“I would love to live with you in your castle forever, just like in a fairy tale,” Catwoman tells Batman near the end of “Batman Returns,” Tim Burton and Michael Keaton’s second outing in Gotham. For a moment, it seems as if those crazy lovebirds just might make it work. But then Catwoman rakes her claws across Batman’s exposed face. “I just couldn’t live with myself, so don’t pretend this is a happy ending.”
Long before Heath Ledger was awarded a posthumous Oscar for his turn as the Joker, Michelle Pfeiffer delivered the first Oscar-worthy performance in a superhero movie as Selina Kyle–Catwoman. There are women who could fill out Catwoman’s latex bodysuit and there are women who could provide the doomed romance aspect of the plot, but only Pfeiffer could so effortlessly mix fragility with the perverse while making Selina the hero of both a romantic drama and a revenge-seeking vigilante thriller.
The greatest Christmas movie ever made, “Batman Returns” finds Gotham overrun at the most wonderful time of the year by Danny DeVito’s Penguin and Christopher Walken’s corrupt businessman Max Shreck—who pushes Selina out of an office window early in the film after she uncovers some questionable business decisions. On the pavement below, Selina is licked by an army of alley cats and abruptly returns from the dead. Or does she merely come to, her fall broken by the number of awnings on the way down?
The beauty of Pfeiffer’s performance is that she plays it both ways. Catwoman could easily be the product of some kind of cat necromancy; Selina is the one who’s suffered a near-death experience and, upon arriving home, destroys her sweetly cluttered, pastel-colored house and the life associated with it. Gone are the stuffed animals down the garbage disposal. Smashed is the dollhouse sitting in the corner. We’ve barely met Selina, but that wordless scene tells us everything we need to know about this downtrodden woman who has spent her life playing by the feminine rulebook and getting nowhere. So why not attack the patriarchy while simultaneously turning it on?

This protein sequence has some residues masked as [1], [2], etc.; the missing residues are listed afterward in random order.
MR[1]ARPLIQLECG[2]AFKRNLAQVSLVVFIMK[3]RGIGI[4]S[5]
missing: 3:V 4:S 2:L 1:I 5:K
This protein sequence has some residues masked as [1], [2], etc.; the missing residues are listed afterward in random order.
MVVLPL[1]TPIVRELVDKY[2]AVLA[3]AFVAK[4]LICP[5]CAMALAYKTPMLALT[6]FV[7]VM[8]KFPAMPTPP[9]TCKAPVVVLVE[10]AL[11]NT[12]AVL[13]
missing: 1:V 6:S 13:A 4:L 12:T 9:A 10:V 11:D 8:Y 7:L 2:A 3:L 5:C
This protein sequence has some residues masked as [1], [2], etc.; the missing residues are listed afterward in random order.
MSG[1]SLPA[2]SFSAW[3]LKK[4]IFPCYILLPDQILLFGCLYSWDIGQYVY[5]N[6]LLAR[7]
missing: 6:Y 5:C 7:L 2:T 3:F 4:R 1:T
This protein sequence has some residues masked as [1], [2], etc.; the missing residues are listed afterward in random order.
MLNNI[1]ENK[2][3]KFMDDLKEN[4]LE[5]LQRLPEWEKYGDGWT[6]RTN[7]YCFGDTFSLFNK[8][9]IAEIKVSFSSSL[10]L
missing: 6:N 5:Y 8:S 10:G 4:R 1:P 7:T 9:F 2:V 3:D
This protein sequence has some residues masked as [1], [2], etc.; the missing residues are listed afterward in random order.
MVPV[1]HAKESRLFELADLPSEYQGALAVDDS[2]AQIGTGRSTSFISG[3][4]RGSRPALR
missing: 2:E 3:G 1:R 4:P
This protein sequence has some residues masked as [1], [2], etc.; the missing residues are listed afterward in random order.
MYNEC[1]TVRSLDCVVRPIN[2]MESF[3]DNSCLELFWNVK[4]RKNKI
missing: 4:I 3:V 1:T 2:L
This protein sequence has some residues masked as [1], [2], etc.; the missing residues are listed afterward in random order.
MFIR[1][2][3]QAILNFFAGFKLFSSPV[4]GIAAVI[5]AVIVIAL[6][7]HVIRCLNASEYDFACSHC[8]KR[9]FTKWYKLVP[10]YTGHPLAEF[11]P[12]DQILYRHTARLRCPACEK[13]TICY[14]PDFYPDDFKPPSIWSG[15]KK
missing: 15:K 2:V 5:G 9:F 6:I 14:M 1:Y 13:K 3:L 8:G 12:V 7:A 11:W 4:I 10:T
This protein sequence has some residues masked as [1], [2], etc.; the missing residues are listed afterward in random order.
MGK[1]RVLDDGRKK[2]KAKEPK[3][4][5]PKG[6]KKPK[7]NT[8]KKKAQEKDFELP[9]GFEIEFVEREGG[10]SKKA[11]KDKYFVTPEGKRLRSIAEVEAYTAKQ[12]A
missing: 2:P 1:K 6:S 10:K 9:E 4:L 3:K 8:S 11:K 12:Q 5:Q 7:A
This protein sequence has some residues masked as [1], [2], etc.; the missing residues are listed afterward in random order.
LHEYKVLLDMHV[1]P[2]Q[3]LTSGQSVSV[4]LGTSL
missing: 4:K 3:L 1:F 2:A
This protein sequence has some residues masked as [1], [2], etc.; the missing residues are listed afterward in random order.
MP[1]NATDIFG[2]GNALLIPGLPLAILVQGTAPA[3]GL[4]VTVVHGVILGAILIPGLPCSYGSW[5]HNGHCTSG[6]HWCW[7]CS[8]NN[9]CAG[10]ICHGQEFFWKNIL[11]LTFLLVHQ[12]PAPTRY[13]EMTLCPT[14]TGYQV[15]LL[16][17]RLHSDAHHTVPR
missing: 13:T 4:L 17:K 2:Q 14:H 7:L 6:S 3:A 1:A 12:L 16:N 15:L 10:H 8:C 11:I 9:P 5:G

The deftness with which Pfeiffer twines together the disparate strands of Selina and Catwoman is what makes her so mesmerizing. There’s the voice, that bored, throaty purr that constantly threatens to become a snarl. But there’s also Selina’s very real terror as she sees Catwoman begin to take over her life. After an aborted date, Selina and Bruce Wayne both find themselves dancing under the mistletoe at a costume gala, conspicuously the only two not in costume. When a chance remark leads them to simultaneously realize their secret identities, Selina presses her face against his chest and whispers, “Does this mean we have to start fighting?”
We spy a chance for them then, a moment when it might be possible for Selina and Bruce to leave off the masks and be together. Which is why it’s so heartbreaking to later watch Catwoman and Batman fighting over Shreck’s life. “You’re going to jail,” Batman says to Shreck, but Catwoman knows better. “Don’t be naive,” she snaps. “The law doesn’t apply to people like him. Or us.”
That’s the seed of Pfeiffer’s performance right there. Bruce tells her that they’re the same, but Selina knows better. “Batman Returns” points up Bruce’s dilettante ways more than any other film (no mention is made of his parents’ murder), but for Selina, being Catwoman has become a way of life. Smarter than the men around her, only as Catwoman is she allowed to rub it in their faces. She’s every outsider who has ever been tempted to turn into a bully when handed even the smallest bit of power, and she knows it. But if Bruce Wayne is willing to trust the wealthy and corrupt to the incompetent Gotham police force, Selina Kyle will finish what she started. Even as Shreck empties a gun into her stomach, she keeps staggering forward, taunting him in a sing-songy voice, until she reduces him to a charred skeleton with a kiss.
Famously, the film’s final shot of Catwoman silhouetted against a snowy night sky was added after preview audiences demanded to know that she survived. Can you blame them?
Mark Peikert is the executive editor of Backstage and does a killer Michelle Pfeiffer impression.
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